The factory has a range of state-of-the-art and traditional equipment to design and produce from first principles some of the most complex fixtures in a new, purpose-built facility.
Fixtures are a key bottle-neck in the production of many aerospace components. Unlike most other companies in the sector, JJ Churchill has invested heavily in this capability in order to have more control and guarantee quality in this highly technically demanding field.
Expert designers and machinists produce fixtures to an accuracy of 20 micrometres, that’s one fifth the thickness of a standard sheet of paper. This accuracy is needed to ensure the subsequent precision manufacture of specialist engineered components.
The facility has a range of equipment, which was recently enhanced with a 3D printer, enabling the division to slash prototype designs and production from weeks to hours. Other capabilities include CNC mills, lathes and EDM wire erosion. As well as milling and turning, the division also puts each jig through a CMM to control quality, with automated part marking.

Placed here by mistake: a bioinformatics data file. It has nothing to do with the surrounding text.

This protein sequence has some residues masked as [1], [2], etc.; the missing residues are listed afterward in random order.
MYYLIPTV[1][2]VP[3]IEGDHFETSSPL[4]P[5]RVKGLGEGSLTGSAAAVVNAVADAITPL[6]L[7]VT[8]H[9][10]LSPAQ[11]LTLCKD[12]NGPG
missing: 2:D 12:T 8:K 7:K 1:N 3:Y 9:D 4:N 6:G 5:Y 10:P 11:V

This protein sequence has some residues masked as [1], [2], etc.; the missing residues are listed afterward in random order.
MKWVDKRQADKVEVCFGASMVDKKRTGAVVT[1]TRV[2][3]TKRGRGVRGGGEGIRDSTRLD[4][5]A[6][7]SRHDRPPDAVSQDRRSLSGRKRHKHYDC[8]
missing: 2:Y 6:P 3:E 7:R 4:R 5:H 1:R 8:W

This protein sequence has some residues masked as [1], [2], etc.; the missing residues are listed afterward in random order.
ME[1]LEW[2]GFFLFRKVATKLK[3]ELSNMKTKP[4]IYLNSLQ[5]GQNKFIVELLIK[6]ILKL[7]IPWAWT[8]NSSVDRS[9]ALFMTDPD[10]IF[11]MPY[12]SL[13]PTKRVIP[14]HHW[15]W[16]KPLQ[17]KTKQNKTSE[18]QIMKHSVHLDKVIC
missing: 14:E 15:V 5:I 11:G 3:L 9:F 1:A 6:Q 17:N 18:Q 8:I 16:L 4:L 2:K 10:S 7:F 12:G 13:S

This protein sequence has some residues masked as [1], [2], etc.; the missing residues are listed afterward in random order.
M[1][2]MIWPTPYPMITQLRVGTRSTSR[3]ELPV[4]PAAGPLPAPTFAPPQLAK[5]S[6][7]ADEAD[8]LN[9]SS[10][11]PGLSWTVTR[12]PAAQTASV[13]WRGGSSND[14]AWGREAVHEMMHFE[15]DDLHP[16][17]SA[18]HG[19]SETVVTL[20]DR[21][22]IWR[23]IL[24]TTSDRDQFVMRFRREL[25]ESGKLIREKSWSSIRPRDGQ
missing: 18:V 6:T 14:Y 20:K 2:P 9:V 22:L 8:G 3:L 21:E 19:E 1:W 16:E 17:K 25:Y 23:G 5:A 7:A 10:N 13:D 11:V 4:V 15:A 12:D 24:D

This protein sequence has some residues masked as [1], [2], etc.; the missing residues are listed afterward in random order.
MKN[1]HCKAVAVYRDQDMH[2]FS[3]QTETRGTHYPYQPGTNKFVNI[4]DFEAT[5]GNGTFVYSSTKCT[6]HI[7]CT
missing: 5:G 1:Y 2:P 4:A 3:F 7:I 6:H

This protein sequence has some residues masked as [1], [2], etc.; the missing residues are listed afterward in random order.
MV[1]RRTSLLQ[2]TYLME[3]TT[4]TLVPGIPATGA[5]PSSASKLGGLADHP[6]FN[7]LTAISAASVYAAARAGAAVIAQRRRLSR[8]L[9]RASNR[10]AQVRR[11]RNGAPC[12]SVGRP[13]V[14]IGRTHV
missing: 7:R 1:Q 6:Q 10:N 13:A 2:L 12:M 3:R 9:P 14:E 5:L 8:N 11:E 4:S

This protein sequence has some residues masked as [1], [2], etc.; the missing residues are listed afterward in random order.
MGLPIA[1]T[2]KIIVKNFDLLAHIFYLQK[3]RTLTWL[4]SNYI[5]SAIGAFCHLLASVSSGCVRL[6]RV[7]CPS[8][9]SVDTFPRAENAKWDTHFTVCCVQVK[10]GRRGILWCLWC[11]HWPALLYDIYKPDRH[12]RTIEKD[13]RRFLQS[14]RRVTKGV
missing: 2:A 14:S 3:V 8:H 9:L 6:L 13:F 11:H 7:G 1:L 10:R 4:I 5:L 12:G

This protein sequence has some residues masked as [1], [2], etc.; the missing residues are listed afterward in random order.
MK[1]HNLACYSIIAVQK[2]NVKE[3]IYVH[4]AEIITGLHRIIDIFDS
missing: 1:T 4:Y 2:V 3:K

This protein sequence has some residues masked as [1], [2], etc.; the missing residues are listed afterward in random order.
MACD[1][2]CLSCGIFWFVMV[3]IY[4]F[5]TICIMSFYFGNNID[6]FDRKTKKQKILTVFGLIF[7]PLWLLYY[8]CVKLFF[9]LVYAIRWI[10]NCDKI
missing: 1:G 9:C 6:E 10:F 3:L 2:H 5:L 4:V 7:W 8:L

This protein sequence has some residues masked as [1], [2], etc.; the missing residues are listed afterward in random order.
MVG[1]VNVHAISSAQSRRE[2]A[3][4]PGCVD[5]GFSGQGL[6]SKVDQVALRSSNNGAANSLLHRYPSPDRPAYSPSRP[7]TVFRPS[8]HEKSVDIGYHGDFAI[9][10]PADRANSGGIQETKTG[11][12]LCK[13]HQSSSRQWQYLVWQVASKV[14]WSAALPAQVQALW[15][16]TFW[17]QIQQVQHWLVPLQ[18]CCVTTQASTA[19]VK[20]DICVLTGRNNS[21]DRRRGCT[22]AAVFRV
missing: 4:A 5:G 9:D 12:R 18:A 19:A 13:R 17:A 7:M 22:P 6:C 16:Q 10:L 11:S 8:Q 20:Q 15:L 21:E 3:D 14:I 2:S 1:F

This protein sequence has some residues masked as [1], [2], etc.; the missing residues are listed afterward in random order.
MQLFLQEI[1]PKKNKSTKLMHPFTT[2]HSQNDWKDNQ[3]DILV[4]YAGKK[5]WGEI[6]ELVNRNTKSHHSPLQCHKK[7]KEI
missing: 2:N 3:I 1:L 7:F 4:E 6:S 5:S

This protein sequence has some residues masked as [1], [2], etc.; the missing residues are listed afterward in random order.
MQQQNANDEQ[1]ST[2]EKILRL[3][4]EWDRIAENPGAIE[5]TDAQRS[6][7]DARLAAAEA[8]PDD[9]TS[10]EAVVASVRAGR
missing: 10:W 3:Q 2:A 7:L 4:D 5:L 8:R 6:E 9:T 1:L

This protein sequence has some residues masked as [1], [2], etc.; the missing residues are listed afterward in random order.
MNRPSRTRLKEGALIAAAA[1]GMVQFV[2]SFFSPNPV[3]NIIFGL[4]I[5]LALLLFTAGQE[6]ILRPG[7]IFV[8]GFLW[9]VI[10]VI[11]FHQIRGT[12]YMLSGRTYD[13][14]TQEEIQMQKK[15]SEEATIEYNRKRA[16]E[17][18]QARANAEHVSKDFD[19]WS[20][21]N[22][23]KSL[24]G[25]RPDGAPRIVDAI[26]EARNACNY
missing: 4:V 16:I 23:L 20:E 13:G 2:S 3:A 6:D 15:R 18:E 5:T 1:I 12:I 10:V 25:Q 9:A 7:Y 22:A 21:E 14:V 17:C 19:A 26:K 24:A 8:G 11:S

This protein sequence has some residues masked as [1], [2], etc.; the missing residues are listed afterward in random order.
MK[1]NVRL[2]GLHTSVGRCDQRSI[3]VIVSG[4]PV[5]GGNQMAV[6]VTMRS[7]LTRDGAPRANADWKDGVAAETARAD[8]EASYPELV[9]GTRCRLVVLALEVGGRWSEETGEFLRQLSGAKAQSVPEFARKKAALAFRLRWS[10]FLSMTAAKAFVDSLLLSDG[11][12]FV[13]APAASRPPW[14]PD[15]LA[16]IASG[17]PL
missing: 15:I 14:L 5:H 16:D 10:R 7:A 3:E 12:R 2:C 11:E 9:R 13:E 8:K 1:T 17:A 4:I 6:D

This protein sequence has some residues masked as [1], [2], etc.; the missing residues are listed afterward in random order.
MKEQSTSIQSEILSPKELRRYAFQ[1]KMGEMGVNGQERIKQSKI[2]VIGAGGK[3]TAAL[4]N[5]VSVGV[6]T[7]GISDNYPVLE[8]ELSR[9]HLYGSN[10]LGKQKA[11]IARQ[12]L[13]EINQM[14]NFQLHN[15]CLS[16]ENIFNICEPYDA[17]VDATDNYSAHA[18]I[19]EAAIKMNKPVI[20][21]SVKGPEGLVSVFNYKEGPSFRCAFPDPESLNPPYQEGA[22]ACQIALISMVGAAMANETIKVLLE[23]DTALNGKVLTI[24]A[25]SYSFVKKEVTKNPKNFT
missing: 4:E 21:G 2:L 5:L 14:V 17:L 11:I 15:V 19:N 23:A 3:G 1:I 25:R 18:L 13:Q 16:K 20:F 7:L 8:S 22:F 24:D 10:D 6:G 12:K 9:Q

This initiative has freed up a lot of space which is now being devoted to the production of aerospace components, including the £70million contract with Rolls Royce announced at last year’s Farnborough Air Show.
JJ Churchill Design Engineer, Matthew Smith said, “The most technically challenging problems in machining can be found in the design and production of fixtures for complex aerospace parts. And that’s what we do at JJ Churchill – we focus on ‘sticky niches’, problems where the first reaction is ‘that can’t be done’. But we do it day in day out, producing fixtures that enable the company to hit our manufacturing schedules. We are continuously ramping up to meet the needs of our growing business.”
Technologies: 3D printing